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0.25mm-Thick CCD Packaging for the Dark Energy Survey Camera Array (open access)

0.25mm-Thick CCD Packaging for the Dark Energy Survey Camera Array

Abstract: The Dark Energy Survey Camera focal plane array will consist of 62 2k x 4k CCDs with a pixel size of 15 microns and a silicon thickness of 250 microns for use at wavelengths between 400 and 1000 nm. Bare CCD die will be received from the Lawrence Berkeley National Laboratory (LBNL). At the Fermi National Accelerator Laboratory, the bare die will be packaged into a custom back-side-illuminated module design. Cold probe data from LBNL will be used to select the CCDs to be packaged. The module design utilizes an aluminum nitride readout board and spacer and an Invar foot. A module flatness of 3 microns over small (1 sqcm) areas and less than 10 microns over neighboring areas on a CCD are required for uniform images over the focal plane. A confocal chromatic inspection system is being developed to precisely measure flatness over a grid up to 300 x 300 mm. This system will be utilized to inspect not only room-temperature modules, but also cold individual modules and partial arrays through flat dewar windows.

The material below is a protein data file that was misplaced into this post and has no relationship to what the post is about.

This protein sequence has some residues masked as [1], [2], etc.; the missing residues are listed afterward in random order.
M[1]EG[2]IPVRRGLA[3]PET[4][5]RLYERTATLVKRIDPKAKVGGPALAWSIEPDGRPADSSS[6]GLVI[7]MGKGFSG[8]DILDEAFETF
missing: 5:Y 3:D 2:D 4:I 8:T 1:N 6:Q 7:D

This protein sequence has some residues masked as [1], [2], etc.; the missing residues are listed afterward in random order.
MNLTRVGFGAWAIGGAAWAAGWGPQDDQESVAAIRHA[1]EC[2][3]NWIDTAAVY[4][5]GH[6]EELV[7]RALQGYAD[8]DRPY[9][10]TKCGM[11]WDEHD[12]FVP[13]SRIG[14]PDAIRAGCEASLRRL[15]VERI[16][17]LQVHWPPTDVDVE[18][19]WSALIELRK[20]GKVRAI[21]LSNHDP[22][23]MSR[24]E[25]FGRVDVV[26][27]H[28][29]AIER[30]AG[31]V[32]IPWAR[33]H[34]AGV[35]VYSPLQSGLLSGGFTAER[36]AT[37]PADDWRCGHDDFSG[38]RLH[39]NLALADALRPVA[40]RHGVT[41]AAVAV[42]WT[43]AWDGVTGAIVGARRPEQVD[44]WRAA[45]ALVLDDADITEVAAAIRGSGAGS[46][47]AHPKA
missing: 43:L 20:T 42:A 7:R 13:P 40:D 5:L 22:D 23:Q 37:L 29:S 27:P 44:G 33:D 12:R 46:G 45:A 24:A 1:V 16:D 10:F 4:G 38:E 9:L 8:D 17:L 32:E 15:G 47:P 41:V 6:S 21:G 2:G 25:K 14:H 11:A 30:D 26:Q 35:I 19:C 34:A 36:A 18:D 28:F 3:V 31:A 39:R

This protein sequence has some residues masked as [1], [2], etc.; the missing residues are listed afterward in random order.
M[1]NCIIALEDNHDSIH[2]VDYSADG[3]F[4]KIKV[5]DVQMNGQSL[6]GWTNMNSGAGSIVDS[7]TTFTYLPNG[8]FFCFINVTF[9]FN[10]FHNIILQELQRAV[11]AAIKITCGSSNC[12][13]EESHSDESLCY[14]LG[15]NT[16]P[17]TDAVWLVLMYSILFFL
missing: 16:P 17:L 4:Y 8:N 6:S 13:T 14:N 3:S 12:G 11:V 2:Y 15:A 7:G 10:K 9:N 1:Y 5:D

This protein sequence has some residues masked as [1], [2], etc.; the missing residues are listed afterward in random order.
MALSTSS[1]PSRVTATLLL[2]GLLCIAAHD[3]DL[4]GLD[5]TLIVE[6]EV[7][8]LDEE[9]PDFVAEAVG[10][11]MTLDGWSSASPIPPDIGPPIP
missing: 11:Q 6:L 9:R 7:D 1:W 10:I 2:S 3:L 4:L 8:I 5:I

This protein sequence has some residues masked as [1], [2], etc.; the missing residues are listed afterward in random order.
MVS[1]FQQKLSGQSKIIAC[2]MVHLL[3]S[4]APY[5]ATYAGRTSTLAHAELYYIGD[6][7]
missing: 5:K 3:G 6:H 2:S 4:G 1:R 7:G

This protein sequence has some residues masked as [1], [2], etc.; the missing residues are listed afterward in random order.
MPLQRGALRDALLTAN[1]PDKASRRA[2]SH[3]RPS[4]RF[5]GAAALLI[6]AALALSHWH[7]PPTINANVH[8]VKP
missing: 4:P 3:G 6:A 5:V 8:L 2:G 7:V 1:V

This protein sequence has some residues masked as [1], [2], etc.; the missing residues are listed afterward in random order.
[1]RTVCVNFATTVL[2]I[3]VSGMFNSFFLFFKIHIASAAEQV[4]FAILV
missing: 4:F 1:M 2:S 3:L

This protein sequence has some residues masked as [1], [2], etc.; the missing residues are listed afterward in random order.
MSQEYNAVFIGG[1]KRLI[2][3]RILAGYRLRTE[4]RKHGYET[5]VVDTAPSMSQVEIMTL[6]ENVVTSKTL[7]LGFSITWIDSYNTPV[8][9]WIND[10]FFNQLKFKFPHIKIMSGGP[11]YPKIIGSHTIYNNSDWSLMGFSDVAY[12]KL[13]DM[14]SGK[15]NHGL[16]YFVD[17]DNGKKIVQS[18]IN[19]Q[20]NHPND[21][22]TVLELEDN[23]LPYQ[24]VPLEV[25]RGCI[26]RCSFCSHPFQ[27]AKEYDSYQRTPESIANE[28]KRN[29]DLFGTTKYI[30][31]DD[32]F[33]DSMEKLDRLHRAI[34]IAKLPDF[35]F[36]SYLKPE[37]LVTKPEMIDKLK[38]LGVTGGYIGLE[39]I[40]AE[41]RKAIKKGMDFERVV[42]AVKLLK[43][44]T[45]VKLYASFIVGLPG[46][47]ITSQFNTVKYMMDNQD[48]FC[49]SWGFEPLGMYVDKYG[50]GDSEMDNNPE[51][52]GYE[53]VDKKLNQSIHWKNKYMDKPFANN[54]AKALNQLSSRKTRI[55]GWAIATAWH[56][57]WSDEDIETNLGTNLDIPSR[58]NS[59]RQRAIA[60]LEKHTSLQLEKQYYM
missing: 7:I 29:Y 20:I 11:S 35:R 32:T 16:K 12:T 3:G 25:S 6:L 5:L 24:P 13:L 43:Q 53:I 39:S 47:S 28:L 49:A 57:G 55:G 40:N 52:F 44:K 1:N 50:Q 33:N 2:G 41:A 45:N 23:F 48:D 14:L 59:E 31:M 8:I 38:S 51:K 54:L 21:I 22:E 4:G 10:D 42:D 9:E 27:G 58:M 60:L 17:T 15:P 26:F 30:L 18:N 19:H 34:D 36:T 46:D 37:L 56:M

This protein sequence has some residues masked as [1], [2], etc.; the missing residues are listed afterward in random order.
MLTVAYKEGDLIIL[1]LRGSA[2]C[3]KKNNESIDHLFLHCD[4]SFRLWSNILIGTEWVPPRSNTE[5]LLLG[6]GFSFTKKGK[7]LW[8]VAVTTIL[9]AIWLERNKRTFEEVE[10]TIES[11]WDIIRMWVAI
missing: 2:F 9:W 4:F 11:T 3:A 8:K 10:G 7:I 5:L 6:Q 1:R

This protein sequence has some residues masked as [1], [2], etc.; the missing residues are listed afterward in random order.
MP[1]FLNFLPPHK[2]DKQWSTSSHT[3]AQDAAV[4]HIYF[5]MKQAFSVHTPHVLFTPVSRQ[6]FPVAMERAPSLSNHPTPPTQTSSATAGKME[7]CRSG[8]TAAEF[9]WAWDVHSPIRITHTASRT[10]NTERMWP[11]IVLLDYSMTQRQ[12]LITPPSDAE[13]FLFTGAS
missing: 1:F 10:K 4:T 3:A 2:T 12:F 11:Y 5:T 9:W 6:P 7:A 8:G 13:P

Date: 2006-06~
Creator: Derylo, Greg; Diehl, H. Thomas & Estrada, Juan
Object Type: Article
System: The UNT Digital Library
0.52eV Quaternary InGaAsSb Thermophotovoltaic Diode Technology (open access)

0.52eV Quaternary InGaAsSb Thermophotovoltaic Diode Technology

Thermophotovoltaic (TPV) diodes fabricated from 0.52eV lattice-matched InGaAsSb alloys are grown by Metal Organic Vapor Phase Epitaxy (MOVPE) on GaSb substrates. 4cm{sup 2} multi-chip diode modules with front-surface spectral filters were tested in a vacuum cavity and attained measured efficiency and power density of 19% and 0.58 W/cm{sup 2} respectively at operating at temperatures of T{sub radiator} = 950 C and T{sub diode} = 27 C. Device modeling and minority carrier lifetime measurements of double heterostructure lifetime specimens indicate that diode conversion efficiency is limited predominantly by interface recombination and photon energy loss to the GaSb substrate and back ohmic contact. Recent improvements to the diode include lattice-matched p-type AlGaAsSb passivating layers with interface recombination velocities less than 100 cm/s and new processing techniques enabling thinned substrates and back surface reflectors. Modeling predictions of these improvements to the diode architecture indicate that conversion efficiencies from 27-30% and {appro